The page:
Boston Condos for Sale and Apartments for Rent


Good News for Sellers in the real estate market

Reasons To Sell Your House in Todays Market MEM

With fewer people putting their homes on the market, housing prices have hit a new high, according to a recent Redfin report.

Housing prices were higher than they’ve been since last summer

Redfin found housing prices were higher than they’ve been since last summer with a 17% year- over-year increase. In fact, nearly three in five homes were purchased within two weeks, an all-time high as half sold for more than asking price, according to the report. 

Strong housing competition

And that’s not helping prospective homebuyers, who are still in hot competition to find a new home, as new listings fell 7% nationally. 

Redfin chief economist Daryl Fairweather said with all the geopolitical and economic uncertainties, it’s no surprise than many homeowners are staying put. 

“High prices and rising mortgage rates are a strong impediment even for homeowners who would ideally like to move to a better home,” he said. “First-time homebuyers, on the other hand, are still seeking the security of homeownership despite the chaos of this market.”

In the four weeks ended March 20, active listings fell 23% year over year to an all-time low of 469,000. The median asking price rose 15% from 2021 to $398,850. Meanwhile, the median sale price increased 17% year over year to $379,230, the largest increase since the four weeks ended Aug. 1, 2021. Additionally, prices were up 6% from four weeks prior. 

Real estate going under agreement in one week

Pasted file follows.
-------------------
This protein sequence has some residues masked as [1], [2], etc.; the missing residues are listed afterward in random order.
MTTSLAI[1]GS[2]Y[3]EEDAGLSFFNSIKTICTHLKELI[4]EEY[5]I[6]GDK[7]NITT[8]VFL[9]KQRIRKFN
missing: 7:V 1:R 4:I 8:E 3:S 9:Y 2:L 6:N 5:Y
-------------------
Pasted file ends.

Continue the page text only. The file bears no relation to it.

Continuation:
Forty-five percent of homes went under contract with an accepted offer within one week of being listed, up from 41% last year. Fifty-nine percent of homes went under contract with an accepted offer within two weeks of being listed, a 6% increase from the year prior. 

Homes going above asking price

Additionally, 50% of homes sold above list price, up from 39% last year. 

The report also noted an 8% week-over-week decrease in mortgage applications during the week ended March 18, and 30-year mortgage rates rose to 4.42%, the highest level since January 2019 and up from 4.16% from the week prior.

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Good News for Sellers in the real estate market

Well, this Boston real estate blog post appears to conflict with my earlier blog post. In my defense, the earlier real estate blog post was that sales nationwide were down in Feb 2021. This blog post is specific to the Boston real estate market.

Boston home sales remain brisk in February as median prices hit new highs

Boston-area home sales rose for the sixth month in a row in February as the median selling prices for both homes and condominiums hit new highs — a sign an extremely active market is likely for spring.

“Buyer enthusiasm has been through the roof over the first two months of the year, with many eager to get a head start on the traditional spring selling season,” Greater Boston Association of Realtors President Dino Confalone said in a press release. “There’s a lot of pent-up demand from buyers who’ve been house-hunting for months, if not years, and their search has become a year-long effort.”